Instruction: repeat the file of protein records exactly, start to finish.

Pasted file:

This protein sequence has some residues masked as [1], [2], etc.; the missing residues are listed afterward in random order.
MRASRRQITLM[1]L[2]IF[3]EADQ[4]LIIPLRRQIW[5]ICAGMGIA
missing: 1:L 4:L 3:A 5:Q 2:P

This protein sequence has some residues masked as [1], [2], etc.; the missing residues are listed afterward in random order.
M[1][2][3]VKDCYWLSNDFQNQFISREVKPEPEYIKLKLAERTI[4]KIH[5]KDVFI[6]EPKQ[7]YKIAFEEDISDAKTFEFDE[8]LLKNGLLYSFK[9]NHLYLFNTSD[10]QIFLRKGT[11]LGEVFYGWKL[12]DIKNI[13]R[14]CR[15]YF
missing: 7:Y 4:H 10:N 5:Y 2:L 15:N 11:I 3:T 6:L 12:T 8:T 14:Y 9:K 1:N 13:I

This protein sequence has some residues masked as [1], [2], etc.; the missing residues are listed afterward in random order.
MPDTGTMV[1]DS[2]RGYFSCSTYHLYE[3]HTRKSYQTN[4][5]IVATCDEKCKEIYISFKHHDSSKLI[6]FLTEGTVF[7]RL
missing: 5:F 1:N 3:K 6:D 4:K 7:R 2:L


This protein sequence has some residues masked as [1], [2], etc.; the missing residues are listed afterward in random order.
MRASRRQITLM[1]L[2]IF[3]EADQ[4]LIIPLRRQIW[5]ICAGMGIA
missing: 1:L 4:L 3:A 5:Q 2:P

This protein sequence has some residues masked as [1], [2], etc.; the missing residues are listed afterward in random order.
M[1][2][3]VKDCYWLSNDFQNQFISREVKPEPEYIKLKLAERTI[4]KIH[5]KDVFI[6]EPKQ[7]YKIAFEEDISDAKTFEFDE[8]LLKNGLLYSFK[9]NHLYLFNTSD[10]QIFLRKGT[11]LGEVFYGWKL[12]DIKNI[13]R[14]CR[15]YF
missing: 7:Y 4:H 10:N 5:Y 2:L 15:N 11:I 3:T 6:L 12:T 8:T 14:Y 9:K 1:N 13:I

This protein sequence has some residues masked as [1], [2], etc.; the missing residues are listed afterward in random order.
MPDTGTMV[1]DS[2]RGYFSCSTYHLYE[3]HTRKSYQTN[4][5]IVATCDEKCKEIYISFKHHDSSKLI[6]FLTEGTVF[7]RL
missing: 5:F 1:N 3:K 6:D 4:K 7:R 2:L